Venlafaxine extended release in pediatric anxiety and depression

Research output: Contribution to journalArticlepeer-review


Venlafaxine extended release (XR) is the once-daily preparation of venlafaxine, which inhibits the reuptake of serotonin and norepinephrine. At lower doses, venlafaxine XR preferentially blocks the reuptake of serotonin, while at higher doses it blocks the reuptake of serotonin and norepinephrine. Although venlafaxine XR is not approved for pediatric use, it is increasingly being used in the treatment of pediatric anxiety and depressive disorders. While in the past several years there have been numerous randomized, placebo-controlled trials in pediatric generalized and social anxiety and depression, more studies are needed to determine when the utilization of venlafaxine XR in the pediatric population is warranted. Results from completed studies show improvement in generalized and social anxiety symptoms in children and adolescents, but only minimal improvement in depressive symptoms in adolescents, with no improvement in children. Gastrointestinal symptoms are the most commonly reported adverse events. Venlafaxine XR may affect weight, heart rate and blood pressure in the short-term, while its long-term effects are unknown. The most recent and comprehensive meta-analysis reports a 4% risk difference of suicidal ideation/attempt for venlafaxine XR versus placebo in depression trials, and a 1% risk difference for generalized and social anxiety studies. This paper will review available data regarding the safety and efficacy of venlafaxine XR use in the pediatric population, as well as the pharmacokinetics and pharmacodynamics of this medication.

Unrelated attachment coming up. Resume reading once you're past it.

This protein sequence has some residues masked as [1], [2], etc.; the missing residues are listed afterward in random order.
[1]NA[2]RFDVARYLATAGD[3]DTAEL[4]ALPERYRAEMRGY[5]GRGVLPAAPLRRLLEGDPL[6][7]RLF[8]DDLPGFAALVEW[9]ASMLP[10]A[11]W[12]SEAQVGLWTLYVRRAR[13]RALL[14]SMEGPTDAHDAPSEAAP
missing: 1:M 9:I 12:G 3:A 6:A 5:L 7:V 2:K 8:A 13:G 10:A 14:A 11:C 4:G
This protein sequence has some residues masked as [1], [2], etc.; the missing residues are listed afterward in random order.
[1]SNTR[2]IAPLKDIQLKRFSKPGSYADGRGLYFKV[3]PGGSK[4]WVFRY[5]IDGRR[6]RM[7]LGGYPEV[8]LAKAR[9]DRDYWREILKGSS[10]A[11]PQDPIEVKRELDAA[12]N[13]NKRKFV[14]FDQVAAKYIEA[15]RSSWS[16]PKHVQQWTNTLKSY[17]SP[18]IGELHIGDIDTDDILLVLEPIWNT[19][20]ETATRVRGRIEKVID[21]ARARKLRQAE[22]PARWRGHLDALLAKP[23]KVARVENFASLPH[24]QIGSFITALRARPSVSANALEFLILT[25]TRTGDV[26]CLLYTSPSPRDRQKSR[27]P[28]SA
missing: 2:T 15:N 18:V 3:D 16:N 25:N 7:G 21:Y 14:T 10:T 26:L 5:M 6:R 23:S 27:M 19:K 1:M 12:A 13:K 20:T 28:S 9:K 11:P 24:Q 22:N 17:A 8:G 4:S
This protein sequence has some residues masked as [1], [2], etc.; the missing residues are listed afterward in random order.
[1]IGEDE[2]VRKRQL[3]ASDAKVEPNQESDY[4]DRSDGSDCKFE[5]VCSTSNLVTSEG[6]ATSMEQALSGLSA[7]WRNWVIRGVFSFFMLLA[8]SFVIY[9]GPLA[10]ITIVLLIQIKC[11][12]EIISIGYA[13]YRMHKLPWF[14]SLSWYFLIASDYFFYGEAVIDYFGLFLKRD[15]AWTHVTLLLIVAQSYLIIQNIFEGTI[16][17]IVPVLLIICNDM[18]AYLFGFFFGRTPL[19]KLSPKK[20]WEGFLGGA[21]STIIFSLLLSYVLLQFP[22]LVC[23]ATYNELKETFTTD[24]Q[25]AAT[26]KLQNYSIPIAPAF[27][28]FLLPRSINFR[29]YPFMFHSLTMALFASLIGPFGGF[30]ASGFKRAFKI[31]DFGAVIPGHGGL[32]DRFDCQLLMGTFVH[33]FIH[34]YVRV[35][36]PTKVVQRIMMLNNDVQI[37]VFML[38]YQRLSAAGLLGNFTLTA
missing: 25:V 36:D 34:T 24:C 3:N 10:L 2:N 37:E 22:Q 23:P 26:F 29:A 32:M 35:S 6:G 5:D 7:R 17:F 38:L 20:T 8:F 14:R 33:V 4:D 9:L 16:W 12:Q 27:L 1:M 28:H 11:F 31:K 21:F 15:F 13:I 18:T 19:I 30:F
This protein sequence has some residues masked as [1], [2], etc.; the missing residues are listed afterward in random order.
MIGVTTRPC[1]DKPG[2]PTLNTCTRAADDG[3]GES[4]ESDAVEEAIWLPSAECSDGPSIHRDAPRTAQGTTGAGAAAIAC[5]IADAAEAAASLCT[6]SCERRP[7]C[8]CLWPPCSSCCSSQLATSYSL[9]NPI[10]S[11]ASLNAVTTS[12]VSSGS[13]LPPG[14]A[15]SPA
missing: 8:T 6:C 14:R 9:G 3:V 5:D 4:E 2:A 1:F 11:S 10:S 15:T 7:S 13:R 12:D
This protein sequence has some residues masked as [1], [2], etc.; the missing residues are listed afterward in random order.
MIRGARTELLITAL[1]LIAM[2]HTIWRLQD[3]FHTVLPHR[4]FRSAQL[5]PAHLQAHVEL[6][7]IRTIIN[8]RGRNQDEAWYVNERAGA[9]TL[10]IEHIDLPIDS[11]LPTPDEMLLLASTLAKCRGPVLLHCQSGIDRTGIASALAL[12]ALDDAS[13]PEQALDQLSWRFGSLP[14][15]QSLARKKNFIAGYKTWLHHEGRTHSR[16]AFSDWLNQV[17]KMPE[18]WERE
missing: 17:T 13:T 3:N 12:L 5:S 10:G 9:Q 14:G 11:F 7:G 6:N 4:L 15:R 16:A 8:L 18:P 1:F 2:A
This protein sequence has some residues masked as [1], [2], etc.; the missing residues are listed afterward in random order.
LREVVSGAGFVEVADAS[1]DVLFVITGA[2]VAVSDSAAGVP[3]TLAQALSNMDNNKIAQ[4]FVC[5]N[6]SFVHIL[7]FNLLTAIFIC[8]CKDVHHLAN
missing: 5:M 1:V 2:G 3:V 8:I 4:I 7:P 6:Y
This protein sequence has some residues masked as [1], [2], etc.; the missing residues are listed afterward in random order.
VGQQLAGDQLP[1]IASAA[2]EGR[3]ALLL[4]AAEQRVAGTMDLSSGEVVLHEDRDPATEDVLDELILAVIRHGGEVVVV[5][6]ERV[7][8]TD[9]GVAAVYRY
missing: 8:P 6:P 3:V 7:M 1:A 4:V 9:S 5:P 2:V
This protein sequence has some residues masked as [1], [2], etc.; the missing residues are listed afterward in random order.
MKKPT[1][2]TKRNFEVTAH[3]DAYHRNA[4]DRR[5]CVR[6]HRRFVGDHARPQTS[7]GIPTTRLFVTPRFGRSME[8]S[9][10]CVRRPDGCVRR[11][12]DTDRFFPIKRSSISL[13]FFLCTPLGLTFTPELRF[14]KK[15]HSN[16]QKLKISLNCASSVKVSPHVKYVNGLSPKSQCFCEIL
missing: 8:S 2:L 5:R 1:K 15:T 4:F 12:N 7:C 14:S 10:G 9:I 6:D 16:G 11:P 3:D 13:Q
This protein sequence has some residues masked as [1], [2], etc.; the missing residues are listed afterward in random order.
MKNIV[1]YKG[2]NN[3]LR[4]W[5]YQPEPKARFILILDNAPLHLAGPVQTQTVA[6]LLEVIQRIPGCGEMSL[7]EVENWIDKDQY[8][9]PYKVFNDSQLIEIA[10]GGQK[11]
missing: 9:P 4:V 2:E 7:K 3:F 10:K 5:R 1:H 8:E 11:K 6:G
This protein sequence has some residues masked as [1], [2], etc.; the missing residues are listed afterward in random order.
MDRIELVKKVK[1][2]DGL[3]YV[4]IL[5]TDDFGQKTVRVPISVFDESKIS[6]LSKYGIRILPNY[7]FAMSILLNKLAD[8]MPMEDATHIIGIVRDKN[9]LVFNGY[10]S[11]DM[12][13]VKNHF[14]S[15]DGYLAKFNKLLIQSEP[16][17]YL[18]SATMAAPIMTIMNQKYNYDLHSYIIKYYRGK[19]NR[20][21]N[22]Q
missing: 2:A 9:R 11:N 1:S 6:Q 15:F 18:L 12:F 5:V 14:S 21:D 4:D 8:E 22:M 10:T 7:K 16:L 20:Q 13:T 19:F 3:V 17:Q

Original languageEnglish (US)
Pages (from-to)279-288
Number of pages10
JournalPediatric Health
Issue number3
StatePublished - Jun 2008


  • Pediatric anxiety
  • Pediatric depression
  • Venlafaxine extended release

ASJC Scopus subject areas

  • Pediatrics, Perinatology, and Child Health
  • Pediatrics


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